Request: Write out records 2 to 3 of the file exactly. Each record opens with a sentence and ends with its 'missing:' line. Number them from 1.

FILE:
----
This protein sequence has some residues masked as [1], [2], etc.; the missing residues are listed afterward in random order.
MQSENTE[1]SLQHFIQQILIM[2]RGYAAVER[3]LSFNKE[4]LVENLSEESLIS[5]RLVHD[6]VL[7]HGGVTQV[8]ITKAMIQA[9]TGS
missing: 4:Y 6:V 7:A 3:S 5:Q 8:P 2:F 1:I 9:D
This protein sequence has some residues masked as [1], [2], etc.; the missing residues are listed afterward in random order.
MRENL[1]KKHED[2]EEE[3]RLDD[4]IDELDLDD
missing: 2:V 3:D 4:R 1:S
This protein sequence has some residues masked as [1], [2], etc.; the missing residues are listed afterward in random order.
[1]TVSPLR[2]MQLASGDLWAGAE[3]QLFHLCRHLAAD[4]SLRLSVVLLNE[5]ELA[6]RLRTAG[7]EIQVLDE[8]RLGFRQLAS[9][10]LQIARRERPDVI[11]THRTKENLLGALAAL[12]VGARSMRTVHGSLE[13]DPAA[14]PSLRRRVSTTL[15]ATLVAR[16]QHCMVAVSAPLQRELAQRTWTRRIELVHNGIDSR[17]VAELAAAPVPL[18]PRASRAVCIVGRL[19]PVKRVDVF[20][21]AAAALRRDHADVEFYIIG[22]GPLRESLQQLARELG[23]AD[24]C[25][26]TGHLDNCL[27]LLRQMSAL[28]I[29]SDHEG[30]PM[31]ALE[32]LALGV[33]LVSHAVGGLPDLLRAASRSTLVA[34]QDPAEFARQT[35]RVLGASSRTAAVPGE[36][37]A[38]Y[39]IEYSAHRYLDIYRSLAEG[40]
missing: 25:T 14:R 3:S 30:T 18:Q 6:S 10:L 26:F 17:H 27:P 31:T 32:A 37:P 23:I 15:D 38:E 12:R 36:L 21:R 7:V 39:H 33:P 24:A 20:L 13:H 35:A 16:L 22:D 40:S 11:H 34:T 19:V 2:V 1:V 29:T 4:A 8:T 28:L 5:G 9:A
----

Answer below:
This protein sequence has some residues masked as [1], [2], etc.; the missing residues are listed afterward in random order.
MRENL[1]KKHED[2]EEE[3]RLDD[4]IDELDLDD
missing: 2:V 3:D 4:R 1:S
This protein sequence has some residues masked as [1], [2], etc.; the missing residues are listed afterward in random order.
[1]TVSPLR[2]MQLASGDLWAGAE[3]QLFHLCRHLAAD[4]SLRLSVVLLNE[5]ELA[6]RLRTAG[7]EIQVLDE[8]RLGFRQLAS[9][10]LQIARRERPDVI[11]THRTKENLLGALAAL[12]VGARSMRTVHGSLE[13]DPAA[14]PSLRRRVSTTL[15]ATLVAR[16]QHCMVAVSAPLQRELAQRTWTRRIELVHNGIDSR[17]VAELAAAPVPL[18]PRASRAVCIVGRL[19]PVKRVDVF[20][21]AAAALRRDHADVEFYIIG[22]GPLRESLQQLARELG[23]AD[24]C[25][26]TGHLDNCL[27]LLRQMSAL[28]I[29]SDHEG[30]PM[31]ALE[32]LALGV[33]LVSHAVGGLPDLLRAASRSTLVA[34]QDPAEFARQT[35]RVLGASSRTAAVPGE[36][37]A[38]Y[39]IEYSAHRYLDIYRSLAEG[40]
missing: 25:T 14:R 3:S 30:T 18:Q 6:S 10:L 26:F 17:H 27:P 31:T 32:A 37:P 23:I 15:D 38:E 12:R 36:L 21:R 7:V 39:H 33:P 24:A 20:L 13:H 35:A 16:L 22:D 40:S 11:H 34:T 19:V 2:V 1:V 29:T 4:A 8:T 28:L 5:G 9:A